The language

The language and style of the candidates this time around — again, Hillary inspired. Kamala Harris’ “for the people” frame which delves into being a fighter for working people sounds very similar to some Hillary Clinton riffs about people deserving “a chance and a champion” in 2016.

The bold feminism of Gillibrand is directly descended from the fight of Hillary Clinton’s adult life dating back to her time as first lady when she redefined the role. Even President Trump got in on the act last week apparently debuting one of his new catchphrases that was essentially a dead pull from Hillary’s “stronger together” campaign platform.

The mistakes

And then, of course, the mistakes of Hillary. Everyone’s favorite hobby horse. We all know the time-honored tradition of blaming the losing candidate and their campaign for making every misstep in the book. And as a Hillary 2016 alum, let me just say, we know. Plenty of black marks from 2016 on the political resume of Hillary Clinton — let’s go through them.

We were wrong to spend any effort trying to steal Arizona, Utah or chasing any other “purple” pipe dreams. We should have spent more time and effort winning over traditional Democratic constituencies like African-American voters and less trying to flip queasy Republicans who held their nose to vote for Trump. She should have apologized harder about the emails (I guess). And, obviously, we should have spent more time and resources in the upper Midwest — Michigan and Wisconsin namely. Hillary’s perceived strategic mistakes against Trump.

Let’s stay on that last one for a moment. Losing ground to Trump in the upper Midwest. This has become a convenient place for 2020 Democrats to get their jab in to Hillary Clinton. First it was Julian Castro who, in the lead up, to jumping into the field talked to CBS about the need for “more focus in certain states” from the Hillary 2016 campaign. And then last weekend, when Amy Klobuchar announced her run from snowy Boom Island, Minnesota, she made a point to underscore that she wouldn’t forget about the upper Midwest.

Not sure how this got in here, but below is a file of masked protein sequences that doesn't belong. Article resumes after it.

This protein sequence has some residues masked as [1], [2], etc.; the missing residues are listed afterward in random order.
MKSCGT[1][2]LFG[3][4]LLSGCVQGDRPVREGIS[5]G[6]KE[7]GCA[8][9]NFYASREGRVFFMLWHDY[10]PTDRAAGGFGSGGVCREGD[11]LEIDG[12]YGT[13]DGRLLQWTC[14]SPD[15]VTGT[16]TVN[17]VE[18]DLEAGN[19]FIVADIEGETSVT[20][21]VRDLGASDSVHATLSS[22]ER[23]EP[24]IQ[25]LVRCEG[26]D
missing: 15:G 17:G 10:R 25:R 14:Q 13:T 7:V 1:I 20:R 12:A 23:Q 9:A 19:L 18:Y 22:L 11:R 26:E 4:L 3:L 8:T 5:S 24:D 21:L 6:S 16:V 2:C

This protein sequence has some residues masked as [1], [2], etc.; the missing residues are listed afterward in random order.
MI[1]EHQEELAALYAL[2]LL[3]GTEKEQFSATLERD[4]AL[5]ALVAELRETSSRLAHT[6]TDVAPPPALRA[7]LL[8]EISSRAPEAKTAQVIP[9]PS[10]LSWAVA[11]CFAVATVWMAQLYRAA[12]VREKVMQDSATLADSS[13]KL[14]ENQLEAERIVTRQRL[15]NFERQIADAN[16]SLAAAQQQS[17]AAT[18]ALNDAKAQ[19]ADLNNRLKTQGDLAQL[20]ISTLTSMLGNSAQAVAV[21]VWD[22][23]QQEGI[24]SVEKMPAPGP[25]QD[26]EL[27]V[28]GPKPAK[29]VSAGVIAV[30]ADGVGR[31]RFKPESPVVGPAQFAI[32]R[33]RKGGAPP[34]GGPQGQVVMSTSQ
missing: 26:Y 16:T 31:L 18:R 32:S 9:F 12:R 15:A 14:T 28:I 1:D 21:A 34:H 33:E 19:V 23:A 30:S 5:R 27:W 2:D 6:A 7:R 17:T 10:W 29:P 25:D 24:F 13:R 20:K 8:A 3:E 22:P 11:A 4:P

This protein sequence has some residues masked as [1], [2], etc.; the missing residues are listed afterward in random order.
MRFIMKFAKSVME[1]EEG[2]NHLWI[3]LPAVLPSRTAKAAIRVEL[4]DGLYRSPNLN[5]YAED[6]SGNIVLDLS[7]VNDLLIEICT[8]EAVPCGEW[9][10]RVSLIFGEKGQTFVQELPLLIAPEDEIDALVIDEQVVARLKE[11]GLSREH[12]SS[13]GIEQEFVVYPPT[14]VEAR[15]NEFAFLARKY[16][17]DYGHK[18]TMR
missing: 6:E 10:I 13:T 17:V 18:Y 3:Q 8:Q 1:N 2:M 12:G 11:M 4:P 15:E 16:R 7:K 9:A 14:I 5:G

As I said on CNN recently when asked to respond to Sen. Klobuchar’s criticism, she and all of the candidates should do a better job this time around across the board than we did last time around. They should absolutely learn from Hillary’s mistakes — that’s the whole idea of progress.

But, as I have also said, they should thank Hillary Clinton: for the 66 million plus cracks she put in the invisible ceiling for women candidates seeking to make history that come after her; for taking slings and arrows as secretary of state during the Benghazi affair; and the sideshow of a hearing that she endured and for inspiring young women, who are now the engine of the progressive movement, to run for office on her shoulders.  

Hillary Clinton may not be on the ballot this time around but she has already influenced this race for the 2020 Democratic nomination and she will be a factor in whoever Democrats chose to counter Donald Trump in roughly 20 months from now. Count me as one who believes that Democratic candidates and the Democratic primary process will be better this time around for Hillary’s still outsized influence.

Joel Payne is a former Hillary for America senior aide and vice president of Corporate communications, MWWPR, which is a public relations firm.